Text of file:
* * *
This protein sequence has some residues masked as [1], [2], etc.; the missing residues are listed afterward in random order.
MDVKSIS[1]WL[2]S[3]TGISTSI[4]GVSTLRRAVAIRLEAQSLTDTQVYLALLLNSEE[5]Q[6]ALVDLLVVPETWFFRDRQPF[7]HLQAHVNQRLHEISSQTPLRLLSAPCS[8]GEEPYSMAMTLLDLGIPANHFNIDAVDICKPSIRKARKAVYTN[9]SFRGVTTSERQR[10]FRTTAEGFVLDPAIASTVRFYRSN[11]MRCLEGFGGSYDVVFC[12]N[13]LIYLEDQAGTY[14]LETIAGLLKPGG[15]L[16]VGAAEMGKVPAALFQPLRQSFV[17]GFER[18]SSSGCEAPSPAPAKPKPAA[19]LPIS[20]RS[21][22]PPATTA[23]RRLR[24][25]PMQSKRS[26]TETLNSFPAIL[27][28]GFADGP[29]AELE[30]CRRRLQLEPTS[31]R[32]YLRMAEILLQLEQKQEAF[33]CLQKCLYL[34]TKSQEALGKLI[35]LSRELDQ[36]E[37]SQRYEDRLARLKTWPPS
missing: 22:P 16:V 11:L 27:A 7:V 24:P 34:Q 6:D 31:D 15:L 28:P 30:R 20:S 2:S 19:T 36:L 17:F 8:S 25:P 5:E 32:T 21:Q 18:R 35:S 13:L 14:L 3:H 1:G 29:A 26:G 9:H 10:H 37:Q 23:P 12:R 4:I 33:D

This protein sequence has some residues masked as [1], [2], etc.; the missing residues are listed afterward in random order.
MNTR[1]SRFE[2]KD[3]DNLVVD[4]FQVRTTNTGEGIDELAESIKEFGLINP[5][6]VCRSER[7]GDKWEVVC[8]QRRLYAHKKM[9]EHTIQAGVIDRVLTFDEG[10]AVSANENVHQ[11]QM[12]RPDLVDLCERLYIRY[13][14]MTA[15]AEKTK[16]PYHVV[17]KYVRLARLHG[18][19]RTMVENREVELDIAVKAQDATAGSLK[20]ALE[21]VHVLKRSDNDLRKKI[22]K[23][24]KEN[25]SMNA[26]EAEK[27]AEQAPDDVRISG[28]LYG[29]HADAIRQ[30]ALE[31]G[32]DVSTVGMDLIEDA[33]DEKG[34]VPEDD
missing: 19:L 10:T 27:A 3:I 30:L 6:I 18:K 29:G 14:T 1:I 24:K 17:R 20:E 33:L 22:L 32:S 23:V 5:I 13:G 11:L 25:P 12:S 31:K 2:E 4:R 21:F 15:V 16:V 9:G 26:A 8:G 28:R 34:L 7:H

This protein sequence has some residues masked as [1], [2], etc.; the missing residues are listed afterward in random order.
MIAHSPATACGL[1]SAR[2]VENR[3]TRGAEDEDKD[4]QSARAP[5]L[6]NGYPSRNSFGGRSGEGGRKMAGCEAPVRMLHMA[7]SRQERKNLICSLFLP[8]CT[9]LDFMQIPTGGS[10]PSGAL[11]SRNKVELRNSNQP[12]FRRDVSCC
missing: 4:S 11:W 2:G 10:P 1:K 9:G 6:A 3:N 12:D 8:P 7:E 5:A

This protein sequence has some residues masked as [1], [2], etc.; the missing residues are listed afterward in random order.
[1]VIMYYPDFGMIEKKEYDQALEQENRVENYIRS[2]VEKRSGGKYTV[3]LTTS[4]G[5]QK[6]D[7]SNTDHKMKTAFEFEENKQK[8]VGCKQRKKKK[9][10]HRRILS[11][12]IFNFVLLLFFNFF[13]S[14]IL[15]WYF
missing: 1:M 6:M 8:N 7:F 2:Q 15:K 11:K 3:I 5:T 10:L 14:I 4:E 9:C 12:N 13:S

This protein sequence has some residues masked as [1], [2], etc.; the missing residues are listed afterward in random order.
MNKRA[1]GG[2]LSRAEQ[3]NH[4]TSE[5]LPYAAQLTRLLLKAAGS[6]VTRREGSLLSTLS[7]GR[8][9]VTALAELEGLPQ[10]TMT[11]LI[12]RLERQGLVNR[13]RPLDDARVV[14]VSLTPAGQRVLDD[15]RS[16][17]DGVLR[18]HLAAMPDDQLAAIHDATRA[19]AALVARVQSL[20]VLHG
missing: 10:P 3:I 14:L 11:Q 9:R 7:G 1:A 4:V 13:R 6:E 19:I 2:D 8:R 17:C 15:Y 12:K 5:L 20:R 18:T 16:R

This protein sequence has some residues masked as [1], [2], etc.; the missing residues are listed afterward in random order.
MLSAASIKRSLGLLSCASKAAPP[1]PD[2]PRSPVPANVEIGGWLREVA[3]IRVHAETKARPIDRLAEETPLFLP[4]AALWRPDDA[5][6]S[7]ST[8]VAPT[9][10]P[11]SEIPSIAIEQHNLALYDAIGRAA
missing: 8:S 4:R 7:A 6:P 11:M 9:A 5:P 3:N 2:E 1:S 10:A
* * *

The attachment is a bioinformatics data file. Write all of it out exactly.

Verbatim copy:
This protein sequence has some residues masked as [1], [2], etc.; the missing residues are listed afterward in random order.
MDVKSIS[1]WL[2]S[3]TGISTSI[4]GVSTLRRAVAIRLEAQSLTDTQVYLALLLNSEE[5]Q[6]ALVDLLVVPETWFFRDRQPF[7]HLQAHVNQRLHEISSQTPLRLLSAPCS[8]GEEPYSMAMTLLDLGIPANHFNIDAVDICKPSIRKARKAVYTN[9]SFRGVTTSERQR[10]FRTTAEGFVLDPAIASTVRFYRSN[11]MRCLEGFGGSYDVVFC[12]N[13]LIYLEDQAGTY[14]LETIAGLLKPGG[15]L[16]VGAAEMGKVPAALFQPLRQSFV[17]GFER[18]SSSGCEAPSPAPAKPKPAA[19]LPIS[20]RS[21][22]PPATTA[23]RRLR[24][25]PMQSKRS[26]TETLNSFPAIL[27][28]GFADGP[29]AELE[30]CRRRLQLEPTS[31]R[32]YLRMAEILLQLEQKQEAF[33]CLQKCLYL[34]TKSQEALGKLI[35]LSRELDQ[36]E[37]SQRYEDRLARLKTWPPS
missing: 22:P 16:V 11:L 27:A 7:V 24:P 34:Q 6:D 31:D 15:L 28:P 30:R 20:S 2:S 19:T 36:L 17:F 8:S 25:P 5:E 32:T 21:Q 18:R 35:S 13:L 14:L 3:H 1:G 29:A 26:G 9:H 10:H 37:Q 23:P 12:R 4:I 33:D

This protein sequence has some residues masked as [1], [2], etc.; the missing residues are listed afterward in random order.
MNTR[1]SRFE[2]KD[3]DNLVVD[4]FQVRTTNTGEGIDELAESIKEFGLINP[5][6]VCRSER[7]GDKWEVVC[8]QRRLYAHKKM[9]EHTIQAGVIDRVLTFDEG[10]AVSANENVHQ[11]QM[12]RPDLVDLCERLYIRY[13][14]MTA[15]AEKTK[16]PYHVV[17]KYVRLARLHG[18][19]RTMVENREVELDIAVKAQDATAGSLK[20]ALE[21]VHVLKRSDNDLRKKI[22]K[23][24]KEN[25]SMNA[26]EAEK[27]AEQAPDDVRISG[28]LYG[29]HADAIRQ[30]ALE[31]G[32]DVSTVGMDLIEDA[33]DEKG[34]VPEDD
missing: 19:L 10:T 27:A 3:I 30:L 6:I 18:K 29:G 14:T 1:I 24:K 17:R 20:E 33:L 22:L 32:S 23:V 5:I 13:G 11:L 25:P 12:S 31:K 2:E 4:R 21:F 15:V 16:V 9:G 26:A 8:G 28:R 34:L 7:H

This protein sequence has some residues masked as [1], [2], etc.; the missing residues are listed afterward in random order.
MIAHSPATACGL[1]SAR[2]VENR[3]TRGAEDEDKD[4]QSARAP[5]L[6]NGYPSRNSFGGRSGEGGRKMAGCEAPVRMLHMA[7]SRQERKNLICSLFLP[8]CT[9]LDFMQIPTGGS[10]PSGAL[11]SRNKVELRNSNQP[12]FRRDVSCC
missing: 4:S 11:W 2:G 10:P 1:K 9:G 6:A 3:N 12:D 8:P 7:E 5:A

This protein sequence has some residues masked as [1], [2], etc.; the missing residues are listed afterward in random order.
[1]VIMYYPDFGMIEKKEYDQALEQENRVENYIRS[2]VEKRSGGKYTV[3]LTTS[4]G[5]QK[6]D[7]SNTDHKMKTAFEFEENKQK[8]VGCKQRKKKK[9][10]HRRILS[11][12]IFNFVLLLFFNFF[13]S[14]IL[15]WYF
missing: 1:M 6:M 8:N 7:F 2:Q 15:K 11:K 3:I 5:T 10:L 14:I 4:E 9:C 12:N 13:S

This protein sequence has some residues masked as [1], [2], etc.; the missing residues are listed afterward in random order.
MNKRA[1]GG[2]LSRAEQ[3]NH[4]TSE[5]LPYAAQLTRLLLKAAGS[6]VTRREGSLLSTLS[7]GR[8][9]VTALAELEGLPQ[10]TMT[11]LI[12]RLERQGLVNR[13]RPLDDARVV[14]VSLTPAGQRVLDD[15]RS[16][17]DGVLR[18]HLAAMPDDQLAAIHDATRA[19]AALVARVQSL[20]VLHG
missing: 10:P 3:I 14:L 11:Q 9:R 7:G 1:A 4:V 13:R 6:E 19:I 2:D 8:R 17:C 15:Y 12:K 5:L 20:R 18:T 16:R

This protein sequence has some residues masked as [1], [2], etc.; the missing residues are listed afterward in random order.
MLSAASIKRSLGLLSCASKAAPP[1]PD[2]PRSPVPANVEIGGWLREVA[3]IRVHAETKARPIDRLAEETPLFLP[4]AALWRPDDA[5][6]S[7]ST[8]VAPT[9][10]P[11]SEIPSIAIEQHNLALYDAIGRAA
missing: 8:S 4:R 7:A 6:P 11:M 9:A 5:P 3:N 2:E 1:S 10:A